“Silence” is a performative installation exploring the potential power we have over each other. For eight days, eight hours each day, I was installed in the gallery window and negotiated power between myself and the audience through only my gaze. I sat on a simple “throne” consisting of a nondescript office chair on top of an equally nondescript table. My costume was all black and included a ski mask that only revealed my eyes, which were highlighted by a spotlight.
The gallery had no sign, and there was only a small card in the window with the title of the performance and my name. This lack of an easily discernible art context caused a lot of confusion for the audience. This confusion at times led to anger and displays of crude violence; a few men tried to break into the gallery and others threatened to smash the glass. Some spectators cried, others laughed and taunted me, some smoked pot and intensely held my gaze for long minutes, some exposed themselves to me.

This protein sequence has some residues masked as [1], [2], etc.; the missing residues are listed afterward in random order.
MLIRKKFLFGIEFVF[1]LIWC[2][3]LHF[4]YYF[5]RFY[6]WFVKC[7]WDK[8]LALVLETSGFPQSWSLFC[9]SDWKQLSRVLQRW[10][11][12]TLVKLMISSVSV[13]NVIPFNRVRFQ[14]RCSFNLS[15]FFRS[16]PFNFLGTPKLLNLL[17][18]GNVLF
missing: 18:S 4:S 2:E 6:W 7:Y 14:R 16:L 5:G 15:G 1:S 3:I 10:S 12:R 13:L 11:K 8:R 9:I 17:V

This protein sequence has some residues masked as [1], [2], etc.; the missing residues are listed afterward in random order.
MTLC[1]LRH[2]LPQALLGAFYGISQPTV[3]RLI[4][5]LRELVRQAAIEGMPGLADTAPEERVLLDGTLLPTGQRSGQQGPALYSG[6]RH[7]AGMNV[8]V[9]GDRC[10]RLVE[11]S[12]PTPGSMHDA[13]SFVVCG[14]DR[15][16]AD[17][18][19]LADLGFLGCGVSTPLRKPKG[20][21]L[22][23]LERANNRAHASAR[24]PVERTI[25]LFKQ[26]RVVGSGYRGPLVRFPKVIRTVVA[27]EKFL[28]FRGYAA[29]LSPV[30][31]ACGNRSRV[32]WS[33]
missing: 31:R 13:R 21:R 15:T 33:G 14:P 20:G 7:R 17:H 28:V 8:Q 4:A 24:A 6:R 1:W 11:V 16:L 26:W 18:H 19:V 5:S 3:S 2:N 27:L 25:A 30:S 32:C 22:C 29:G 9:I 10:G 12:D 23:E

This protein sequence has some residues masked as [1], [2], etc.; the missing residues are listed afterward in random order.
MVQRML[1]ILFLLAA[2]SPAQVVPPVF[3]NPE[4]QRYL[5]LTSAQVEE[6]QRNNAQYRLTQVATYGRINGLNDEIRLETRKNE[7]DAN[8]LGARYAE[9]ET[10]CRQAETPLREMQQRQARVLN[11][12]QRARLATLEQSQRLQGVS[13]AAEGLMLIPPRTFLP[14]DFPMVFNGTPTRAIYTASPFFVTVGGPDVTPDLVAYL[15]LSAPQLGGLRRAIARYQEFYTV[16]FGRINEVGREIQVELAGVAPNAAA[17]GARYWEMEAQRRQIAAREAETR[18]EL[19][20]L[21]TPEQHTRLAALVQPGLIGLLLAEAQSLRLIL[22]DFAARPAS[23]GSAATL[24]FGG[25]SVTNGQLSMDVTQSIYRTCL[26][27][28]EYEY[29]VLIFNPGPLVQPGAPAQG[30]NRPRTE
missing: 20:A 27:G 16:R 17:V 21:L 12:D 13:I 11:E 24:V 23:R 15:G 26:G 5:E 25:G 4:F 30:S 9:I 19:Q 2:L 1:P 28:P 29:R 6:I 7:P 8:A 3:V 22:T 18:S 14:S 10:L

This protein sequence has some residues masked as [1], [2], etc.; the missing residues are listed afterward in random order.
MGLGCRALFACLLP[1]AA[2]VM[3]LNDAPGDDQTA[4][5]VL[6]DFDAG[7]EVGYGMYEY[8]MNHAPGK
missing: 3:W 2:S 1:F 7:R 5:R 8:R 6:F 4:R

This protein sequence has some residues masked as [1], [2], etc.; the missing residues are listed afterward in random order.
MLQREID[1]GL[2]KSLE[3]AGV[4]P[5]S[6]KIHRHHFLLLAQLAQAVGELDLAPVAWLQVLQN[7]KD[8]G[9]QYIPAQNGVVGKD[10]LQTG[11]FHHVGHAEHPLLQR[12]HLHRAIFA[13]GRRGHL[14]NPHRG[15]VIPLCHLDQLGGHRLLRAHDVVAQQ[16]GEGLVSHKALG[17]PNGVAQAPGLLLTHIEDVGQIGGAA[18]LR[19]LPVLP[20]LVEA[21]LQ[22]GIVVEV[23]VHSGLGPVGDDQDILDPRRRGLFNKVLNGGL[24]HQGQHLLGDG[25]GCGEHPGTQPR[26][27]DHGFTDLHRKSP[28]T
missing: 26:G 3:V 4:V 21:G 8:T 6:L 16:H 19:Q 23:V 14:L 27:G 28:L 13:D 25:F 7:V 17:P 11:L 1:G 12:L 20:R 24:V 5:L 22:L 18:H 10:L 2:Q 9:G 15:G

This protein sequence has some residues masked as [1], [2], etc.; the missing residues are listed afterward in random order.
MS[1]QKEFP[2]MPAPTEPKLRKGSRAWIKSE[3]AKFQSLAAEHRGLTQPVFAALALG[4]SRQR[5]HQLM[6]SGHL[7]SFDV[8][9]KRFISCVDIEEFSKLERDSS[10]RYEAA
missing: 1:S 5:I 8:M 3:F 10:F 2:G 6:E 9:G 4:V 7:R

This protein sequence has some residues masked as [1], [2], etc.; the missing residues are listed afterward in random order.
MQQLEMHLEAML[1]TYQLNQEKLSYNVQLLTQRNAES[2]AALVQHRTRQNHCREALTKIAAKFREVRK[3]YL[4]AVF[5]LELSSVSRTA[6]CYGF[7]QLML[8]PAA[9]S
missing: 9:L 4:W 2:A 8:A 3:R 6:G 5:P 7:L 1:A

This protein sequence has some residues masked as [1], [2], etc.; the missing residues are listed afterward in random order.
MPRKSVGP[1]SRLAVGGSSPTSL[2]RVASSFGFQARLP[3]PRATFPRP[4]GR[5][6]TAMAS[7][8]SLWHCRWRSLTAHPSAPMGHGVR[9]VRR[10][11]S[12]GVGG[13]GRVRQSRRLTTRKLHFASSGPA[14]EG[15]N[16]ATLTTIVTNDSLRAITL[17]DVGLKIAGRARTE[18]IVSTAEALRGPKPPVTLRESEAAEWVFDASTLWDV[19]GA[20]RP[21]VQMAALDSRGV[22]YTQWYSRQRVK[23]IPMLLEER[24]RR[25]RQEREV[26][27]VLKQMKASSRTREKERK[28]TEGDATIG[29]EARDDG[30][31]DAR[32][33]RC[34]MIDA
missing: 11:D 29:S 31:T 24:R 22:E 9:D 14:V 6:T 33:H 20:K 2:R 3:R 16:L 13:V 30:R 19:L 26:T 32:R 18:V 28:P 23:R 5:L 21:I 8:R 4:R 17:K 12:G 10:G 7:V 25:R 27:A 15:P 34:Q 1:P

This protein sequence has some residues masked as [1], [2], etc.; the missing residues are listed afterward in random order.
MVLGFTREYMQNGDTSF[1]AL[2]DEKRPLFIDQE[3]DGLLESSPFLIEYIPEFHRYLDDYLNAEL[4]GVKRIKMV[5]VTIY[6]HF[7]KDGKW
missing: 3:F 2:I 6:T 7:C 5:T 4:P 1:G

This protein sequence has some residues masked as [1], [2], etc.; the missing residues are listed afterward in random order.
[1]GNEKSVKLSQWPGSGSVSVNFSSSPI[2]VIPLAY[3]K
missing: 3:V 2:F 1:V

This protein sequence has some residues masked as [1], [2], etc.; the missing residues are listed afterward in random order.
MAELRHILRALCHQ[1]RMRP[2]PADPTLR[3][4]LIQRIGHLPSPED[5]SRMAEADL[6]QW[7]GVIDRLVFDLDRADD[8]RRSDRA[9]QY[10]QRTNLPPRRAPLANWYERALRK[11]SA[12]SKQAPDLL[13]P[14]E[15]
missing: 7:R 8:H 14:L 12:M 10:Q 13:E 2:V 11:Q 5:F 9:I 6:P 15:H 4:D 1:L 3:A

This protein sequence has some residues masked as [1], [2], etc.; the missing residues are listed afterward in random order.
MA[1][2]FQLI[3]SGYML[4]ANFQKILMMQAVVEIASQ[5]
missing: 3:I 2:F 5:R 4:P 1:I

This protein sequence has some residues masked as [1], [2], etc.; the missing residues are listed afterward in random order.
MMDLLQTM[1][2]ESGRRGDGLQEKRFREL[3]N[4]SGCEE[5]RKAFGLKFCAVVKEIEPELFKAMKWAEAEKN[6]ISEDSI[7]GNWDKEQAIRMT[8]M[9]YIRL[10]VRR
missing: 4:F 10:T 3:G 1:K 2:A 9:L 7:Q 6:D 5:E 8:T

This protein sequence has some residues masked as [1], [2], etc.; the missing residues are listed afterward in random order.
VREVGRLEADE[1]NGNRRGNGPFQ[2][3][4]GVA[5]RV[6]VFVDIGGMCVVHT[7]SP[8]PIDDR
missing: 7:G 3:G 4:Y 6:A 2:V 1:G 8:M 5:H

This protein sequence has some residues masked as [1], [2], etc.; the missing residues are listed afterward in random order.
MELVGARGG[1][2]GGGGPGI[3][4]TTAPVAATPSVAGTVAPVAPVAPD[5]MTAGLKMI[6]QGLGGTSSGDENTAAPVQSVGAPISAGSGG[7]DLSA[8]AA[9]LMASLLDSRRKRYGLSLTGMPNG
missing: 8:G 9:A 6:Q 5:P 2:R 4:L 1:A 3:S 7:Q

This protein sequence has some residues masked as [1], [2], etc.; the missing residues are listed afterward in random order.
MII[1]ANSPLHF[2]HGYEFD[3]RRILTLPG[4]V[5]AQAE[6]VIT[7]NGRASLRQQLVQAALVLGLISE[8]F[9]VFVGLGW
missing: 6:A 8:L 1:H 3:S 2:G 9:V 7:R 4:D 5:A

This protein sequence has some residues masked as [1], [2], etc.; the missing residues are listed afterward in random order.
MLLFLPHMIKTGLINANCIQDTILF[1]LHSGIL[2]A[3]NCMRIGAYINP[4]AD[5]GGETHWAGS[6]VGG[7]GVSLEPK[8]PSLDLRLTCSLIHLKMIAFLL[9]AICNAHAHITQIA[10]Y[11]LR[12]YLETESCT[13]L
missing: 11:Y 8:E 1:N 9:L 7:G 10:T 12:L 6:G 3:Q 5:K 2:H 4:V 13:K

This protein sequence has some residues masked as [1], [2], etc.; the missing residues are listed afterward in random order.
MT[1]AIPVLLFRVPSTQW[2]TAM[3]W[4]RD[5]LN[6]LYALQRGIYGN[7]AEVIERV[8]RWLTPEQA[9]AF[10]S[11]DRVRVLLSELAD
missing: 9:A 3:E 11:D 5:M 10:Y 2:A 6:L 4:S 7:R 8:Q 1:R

The lack of a clear context created the open conditions for these unexpected interactions to happen. I realized that the state of confusion is a very powerful motivator, either to smash and destroy or to wonder at and embrace the unfamiliar.